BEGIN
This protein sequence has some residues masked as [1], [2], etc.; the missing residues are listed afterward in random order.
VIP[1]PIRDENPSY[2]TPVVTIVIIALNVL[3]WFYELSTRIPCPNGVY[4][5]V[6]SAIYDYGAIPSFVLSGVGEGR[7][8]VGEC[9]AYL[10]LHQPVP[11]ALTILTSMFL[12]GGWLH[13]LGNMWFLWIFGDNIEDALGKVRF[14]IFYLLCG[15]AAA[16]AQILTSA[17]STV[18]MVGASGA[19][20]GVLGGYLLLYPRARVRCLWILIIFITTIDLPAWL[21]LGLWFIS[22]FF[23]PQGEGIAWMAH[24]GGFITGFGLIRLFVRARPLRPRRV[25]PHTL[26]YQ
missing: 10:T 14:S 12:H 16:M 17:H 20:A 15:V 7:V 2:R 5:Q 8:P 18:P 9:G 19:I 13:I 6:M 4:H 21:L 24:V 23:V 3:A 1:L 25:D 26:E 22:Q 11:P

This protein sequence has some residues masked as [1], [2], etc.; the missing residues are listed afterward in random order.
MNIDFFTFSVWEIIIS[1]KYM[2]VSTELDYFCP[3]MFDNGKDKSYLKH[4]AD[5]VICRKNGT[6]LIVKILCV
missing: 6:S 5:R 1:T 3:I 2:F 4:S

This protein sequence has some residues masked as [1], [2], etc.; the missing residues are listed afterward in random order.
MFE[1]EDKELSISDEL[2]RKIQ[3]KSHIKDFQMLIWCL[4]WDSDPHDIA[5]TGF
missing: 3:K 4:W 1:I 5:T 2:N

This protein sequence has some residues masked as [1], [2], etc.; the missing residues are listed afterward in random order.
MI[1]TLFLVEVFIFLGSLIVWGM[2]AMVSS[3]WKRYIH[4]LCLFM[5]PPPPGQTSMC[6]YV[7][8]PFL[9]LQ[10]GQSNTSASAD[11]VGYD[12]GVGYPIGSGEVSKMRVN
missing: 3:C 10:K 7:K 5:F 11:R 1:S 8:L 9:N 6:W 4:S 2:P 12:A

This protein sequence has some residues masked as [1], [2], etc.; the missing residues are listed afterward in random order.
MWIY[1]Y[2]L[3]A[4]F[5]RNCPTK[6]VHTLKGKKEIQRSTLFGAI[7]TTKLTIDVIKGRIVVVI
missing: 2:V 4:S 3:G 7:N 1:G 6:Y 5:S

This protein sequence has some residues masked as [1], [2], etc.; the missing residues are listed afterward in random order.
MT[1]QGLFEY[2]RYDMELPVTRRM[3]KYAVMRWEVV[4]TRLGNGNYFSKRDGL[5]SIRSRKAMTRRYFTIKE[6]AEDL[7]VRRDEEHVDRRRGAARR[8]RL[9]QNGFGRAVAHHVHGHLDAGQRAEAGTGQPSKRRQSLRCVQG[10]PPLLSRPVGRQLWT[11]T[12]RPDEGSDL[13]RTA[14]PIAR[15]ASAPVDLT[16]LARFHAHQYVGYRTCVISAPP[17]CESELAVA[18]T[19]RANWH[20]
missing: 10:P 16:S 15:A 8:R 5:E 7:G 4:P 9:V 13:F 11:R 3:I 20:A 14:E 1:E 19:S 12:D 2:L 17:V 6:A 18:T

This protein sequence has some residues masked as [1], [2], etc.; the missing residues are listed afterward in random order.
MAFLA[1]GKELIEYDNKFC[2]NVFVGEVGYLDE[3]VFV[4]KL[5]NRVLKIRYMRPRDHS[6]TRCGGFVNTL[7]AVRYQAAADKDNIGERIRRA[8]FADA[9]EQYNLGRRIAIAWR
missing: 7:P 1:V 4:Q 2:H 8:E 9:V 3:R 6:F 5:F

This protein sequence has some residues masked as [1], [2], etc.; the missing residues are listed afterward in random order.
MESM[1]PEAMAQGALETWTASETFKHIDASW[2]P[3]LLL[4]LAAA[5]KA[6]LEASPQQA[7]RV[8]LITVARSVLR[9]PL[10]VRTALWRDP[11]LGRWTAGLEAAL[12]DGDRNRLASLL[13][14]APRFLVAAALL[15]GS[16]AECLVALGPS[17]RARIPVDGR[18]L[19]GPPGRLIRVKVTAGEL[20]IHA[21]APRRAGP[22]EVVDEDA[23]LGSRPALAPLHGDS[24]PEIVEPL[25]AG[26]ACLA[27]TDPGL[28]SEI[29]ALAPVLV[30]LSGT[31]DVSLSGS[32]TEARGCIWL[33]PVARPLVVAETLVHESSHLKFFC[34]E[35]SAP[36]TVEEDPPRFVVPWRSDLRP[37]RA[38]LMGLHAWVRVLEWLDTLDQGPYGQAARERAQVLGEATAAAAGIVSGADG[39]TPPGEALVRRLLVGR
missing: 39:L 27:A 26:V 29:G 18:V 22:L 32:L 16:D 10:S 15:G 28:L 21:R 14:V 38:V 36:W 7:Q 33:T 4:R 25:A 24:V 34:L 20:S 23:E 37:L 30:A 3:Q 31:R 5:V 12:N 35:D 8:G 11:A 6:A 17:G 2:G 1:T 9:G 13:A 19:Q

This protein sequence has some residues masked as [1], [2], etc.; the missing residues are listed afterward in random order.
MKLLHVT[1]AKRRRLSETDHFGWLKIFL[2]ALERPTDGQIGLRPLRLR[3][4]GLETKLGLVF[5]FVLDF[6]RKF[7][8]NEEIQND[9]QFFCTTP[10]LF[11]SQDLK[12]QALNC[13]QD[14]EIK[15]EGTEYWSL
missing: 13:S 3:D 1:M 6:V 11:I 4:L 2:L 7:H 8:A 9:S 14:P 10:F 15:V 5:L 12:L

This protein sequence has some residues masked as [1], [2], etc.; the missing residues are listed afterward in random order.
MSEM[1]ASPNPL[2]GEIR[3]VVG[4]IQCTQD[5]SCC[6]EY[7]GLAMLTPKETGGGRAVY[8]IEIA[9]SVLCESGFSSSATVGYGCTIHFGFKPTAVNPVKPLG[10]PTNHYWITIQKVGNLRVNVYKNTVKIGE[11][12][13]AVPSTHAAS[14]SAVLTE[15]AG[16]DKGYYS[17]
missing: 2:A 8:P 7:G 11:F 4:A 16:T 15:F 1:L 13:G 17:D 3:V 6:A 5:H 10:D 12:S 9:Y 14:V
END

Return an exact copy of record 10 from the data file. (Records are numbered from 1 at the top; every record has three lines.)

This protein sequence has some residues masked as [1], [2], etc.; the missing residues are listed afterward in random order.
MSEM[1]ASPNPL[2]GEIR[3]VVG[4]IQCTQD[5]SCC[6]EY[7]GLAMLTPKETGGGRAVY[8]IEIA[9]SVLCESGFSSSATVGYGCTIHFGFKPTAVNPVKPLG[10]PTNHYWITIQKVGNLRVNVYKNTVKIGE[11][12][13]AVPSTHAAS[14]SAVLTE[15]AG[16]DKGYYS[17]
missing: 2:A 8:P 7:G 11:F 4:A 16:T 15:F 1:L 13:G 17:D 3:V 6:A 5:H 10:D 12:S 9:Y 14:V